Best Hunting Rangefinder Reviews : The Top Rifle & Bow Devices for the Money in 2017

Deer in Hunters SightsSo you missed a buck or two last hunting season and you swear you don’t want a repeat performance this year.

If only you guessed its distance right by using one of the hunting rangefinders below, you wouldn’t have driven home with an empty truck bed.

Whether you’re a newbie to sports optics or you’re upgrading your old pal for a new one, a range finder is a must-have.

Thinking it’s an unnecessary splurge? Once you incorporate optics into your hunt, you won’t ever think that again.

But, where do you start and which is the best rangefinder for hunting? That really depends on the type of hunting you are planning on doing and the budget you have to spend.

 

How to Choose a Rangefinder for Hunting

Your choice of range finder should be greatly influenced by the type of activity you plan to use it for. Are you a bow hunter, rifle hunter, or a bit of both? Do you see it getting the most use at the shooting range, archery range or out in the wilderness?

Once you answer these questions, you can begin to narrow down your options a lot – and we are here to help.

We have hunted the sports optics realm to find the best distance finding devices for a range of hunting/shooting activities, and those are the lists you see below. This is a great place to start as you will see the devices that are the top-rated rangefinders for your activity of choice.

bow hunting
BOW HUNTING
5 of the best bow hunting devices
rifle hunting
RIFLE HUNTING
5 of the best rifle hunting devices
target shooting
TARGET SHOOTING
5 of the best target shooting devices
leica-geovid-rangefinder-binoculars-10-x-42-hd
RANGE FINDER BINOS
6 of the best rangefinder binoculars

The Best Rangefinder for the Money

Being a clever shopper means making the most of your budget to get the best of what you can possibly afford. But what can you afford? Every hunter’s budget is different so we have focused on a few price categories to provide options that will suit most budgets.

From low-cost champs to higher-priced prince’s, there is a rangefinder to suit your hunting needs in the groups below.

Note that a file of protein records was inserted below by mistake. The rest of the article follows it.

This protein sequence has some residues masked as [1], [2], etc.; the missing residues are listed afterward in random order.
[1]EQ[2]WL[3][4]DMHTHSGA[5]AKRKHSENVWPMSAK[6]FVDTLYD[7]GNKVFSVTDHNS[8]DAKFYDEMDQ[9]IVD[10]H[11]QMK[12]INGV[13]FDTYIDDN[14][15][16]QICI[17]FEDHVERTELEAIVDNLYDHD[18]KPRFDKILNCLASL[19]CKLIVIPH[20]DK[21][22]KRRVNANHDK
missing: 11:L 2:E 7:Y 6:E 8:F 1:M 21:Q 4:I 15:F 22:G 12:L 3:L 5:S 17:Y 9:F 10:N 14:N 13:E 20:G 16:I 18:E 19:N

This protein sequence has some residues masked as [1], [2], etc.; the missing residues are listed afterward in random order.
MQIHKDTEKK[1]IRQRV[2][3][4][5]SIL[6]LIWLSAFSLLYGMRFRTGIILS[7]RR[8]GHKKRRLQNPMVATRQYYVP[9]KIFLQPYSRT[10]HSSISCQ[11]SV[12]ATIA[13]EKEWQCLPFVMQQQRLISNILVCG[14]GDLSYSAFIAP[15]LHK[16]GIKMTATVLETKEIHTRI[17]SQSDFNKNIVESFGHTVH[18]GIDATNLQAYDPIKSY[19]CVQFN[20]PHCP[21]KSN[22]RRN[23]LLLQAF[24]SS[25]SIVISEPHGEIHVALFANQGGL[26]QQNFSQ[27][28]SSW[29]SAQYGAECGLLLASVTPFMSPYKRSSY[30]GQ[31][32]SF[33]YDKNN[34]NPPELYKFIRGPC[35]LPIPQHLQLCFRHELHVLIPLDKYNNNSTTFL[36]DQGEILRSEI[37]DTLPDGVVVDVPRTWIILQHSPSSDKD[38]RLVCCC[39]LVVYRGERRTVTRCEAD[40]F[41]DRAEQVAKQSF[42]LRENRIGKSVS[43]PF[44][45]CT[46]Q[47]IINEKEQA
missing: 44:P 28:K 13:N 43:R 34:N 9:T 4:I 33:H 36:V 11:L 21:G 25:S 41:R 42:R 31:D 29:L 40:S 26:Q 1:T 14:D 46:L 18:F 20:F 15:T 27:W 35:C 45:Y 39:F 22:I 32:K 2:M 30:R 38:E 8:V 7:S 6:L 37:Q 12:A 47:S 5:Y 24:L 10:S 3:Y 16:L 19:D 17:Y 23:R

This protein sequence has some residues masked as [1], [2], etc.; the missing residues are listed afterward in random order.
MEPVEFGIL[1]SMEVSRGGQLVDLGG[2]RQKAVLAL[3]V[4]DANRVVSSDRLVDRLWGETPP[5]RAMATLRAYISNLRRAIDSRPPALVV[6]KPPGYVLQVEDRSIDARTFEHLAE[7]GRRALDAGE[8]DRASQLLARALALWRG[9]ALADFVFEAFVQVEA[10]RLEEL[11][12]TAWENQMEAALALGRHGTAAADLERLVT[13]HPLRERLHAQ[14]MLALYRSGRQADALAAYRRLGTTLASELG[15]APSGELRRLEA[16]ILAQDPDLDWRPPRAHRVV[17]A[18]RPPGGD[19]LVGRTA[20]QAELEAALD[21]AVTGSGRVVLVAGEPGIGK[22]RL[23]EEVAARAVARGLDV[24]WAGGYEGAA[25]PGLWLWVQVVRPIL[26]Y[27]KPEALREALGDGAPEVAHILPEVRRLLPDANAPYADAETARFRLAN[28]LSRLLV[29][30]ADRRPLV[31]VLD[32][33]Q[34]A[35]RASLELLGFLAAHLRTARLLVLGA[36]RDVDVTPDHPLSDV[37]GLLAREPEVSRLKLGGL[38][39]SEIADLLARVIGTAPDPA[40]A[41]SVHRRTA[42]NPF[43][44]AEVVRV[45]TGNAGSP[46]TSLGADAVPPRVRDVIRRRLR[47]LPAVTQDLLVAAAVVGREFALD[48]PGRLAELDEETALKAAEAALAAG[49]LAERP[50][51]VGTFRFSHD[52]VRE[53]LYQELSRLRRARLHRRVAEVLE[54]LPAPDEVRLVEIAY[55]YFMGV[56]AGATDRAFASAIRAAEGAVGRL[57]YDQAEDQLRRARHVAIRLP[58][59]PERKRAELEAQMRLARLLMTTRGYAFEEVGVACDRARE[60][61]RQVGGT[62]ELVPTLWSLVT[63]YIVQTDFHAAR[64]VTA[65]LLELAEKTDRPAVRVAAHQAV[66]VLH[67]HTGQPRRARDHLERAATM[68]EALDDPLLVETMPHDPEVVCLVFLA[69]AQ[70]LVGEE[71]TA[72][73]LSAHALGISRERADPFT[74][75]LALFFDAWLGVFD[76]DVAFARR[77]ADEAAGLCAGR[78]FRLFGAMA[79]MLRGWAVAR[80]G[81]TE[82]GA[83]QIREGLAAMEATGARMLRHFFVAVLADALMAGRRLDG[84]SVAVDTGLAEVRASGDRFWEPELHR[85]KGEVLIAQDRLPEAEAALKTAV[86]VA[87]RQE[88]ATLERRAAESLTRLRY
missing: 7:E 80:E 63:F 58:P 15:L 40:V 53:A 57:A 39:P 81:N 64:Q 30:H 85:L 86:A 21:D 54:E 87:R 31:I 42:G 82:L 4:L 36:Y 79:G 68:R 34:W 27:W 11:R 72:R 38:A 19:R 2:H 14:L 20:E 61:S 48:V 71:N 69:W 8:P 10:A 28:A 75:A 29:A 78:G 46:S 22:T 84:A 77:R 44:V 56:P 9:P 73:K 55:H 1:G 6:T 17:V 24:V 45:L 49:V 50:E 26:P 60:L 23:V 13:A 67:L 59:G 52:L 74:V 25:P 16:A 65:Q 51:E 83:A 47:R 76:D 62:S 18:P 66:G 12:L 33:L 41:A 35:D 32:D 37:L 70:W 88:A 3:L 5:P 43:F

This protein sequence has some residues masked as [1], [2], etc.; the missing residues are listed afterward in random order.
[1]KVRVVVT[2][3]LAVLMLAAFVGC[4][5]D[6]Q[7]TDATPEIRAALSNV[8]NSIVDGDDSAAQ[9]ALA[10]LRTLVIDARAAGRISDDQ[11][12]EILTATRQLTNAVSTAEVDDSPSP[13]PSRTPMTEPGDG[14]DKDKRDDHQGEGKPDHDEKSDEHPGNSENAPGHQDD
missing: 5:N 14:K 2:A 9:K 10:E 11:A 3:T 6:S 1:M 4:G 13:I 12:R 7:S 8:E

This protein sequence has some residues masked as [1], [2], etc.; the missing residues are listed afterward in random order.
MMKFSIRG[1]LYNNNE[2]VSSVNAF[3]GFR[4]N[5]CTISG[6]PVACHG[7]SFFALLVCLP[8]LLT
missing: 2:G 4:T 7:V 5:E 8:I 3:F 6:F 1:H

Halo XL450-7
UNDER $150
5 of the best LRF's under $150
vortex optics ranger 1000
UNDER $300
5 of the best LRF's under $300
elite 1-mile con-x
UNDER $500
5 of the best LRF's under $500

 

A-Z of The Best Rangefinder Brands

Are you loyal to a particular optics brand? Perhaps you already use a Redfield spotting scope, Nikon rifle scope or Bushnell binocular and want to shop within that same brand for your rangefinder.

If so, you are in luck. Below is a list of optics companies that all have one thing in common – the quality of their products. Some may be known as the ‘budget brands’ of the hunting world, others are right up there among the best in the world.

Whichever the case may be, all of them produce top-notch rangefinders that are the best in their budget category and those are the devices we have reviewed below.

 

Bresser

This German-founded company has been around since the ’50s, so they definitely know what they’re doing. And, what they’re doing is, providing you with affordable, high quality rangefinders for you to hit your mark every single time.

In fact, they’re so good at what they do, their rangefinders are frequently sold out because they’re just so darn popular.

But, if you have an “in” like us, we’ll make sure you can get your sticky mitts on one, or two, or three!

Thanks to Bresser’s low prices, there’s no range finder out of your reach.

 

Bushnell

This all-time American brand needs little introduction. Everybody knows who Bushnell is. While we don’t exactly know why they’re called Bushnell, it could be after the love story, a famous Colonial inventor, or a USS submarine, but we like to think it’s because it can range through brush, scrub, and bush. And, cutting through the bush to lase the deer grazing behind it is exactly what Bushnell rangefinders are more than capable of doing.

Their laser range finder line happens to be one of the largest categories of hunting optics that they offer. From the Fusion and Elite to the Truth and Bone Collector, there’s a device for every type of hunter there is.

 

Halo Optics

Keep the bucks in your wallet and the bucks in your truck. That’s the name of the game when it comes to the Halo.

Halo Optics has made the perfect, easy-to-use, and accurate rangefinders for the shooter and the bowman. They are also priced well below what competing products are listed for, but that doesn’t mean it’s a cheapo unit. Don’t believe us? Check it out!

You don’t need bionic eyesight to measure the distance, you just need a Halo rangefinder.

 

Leica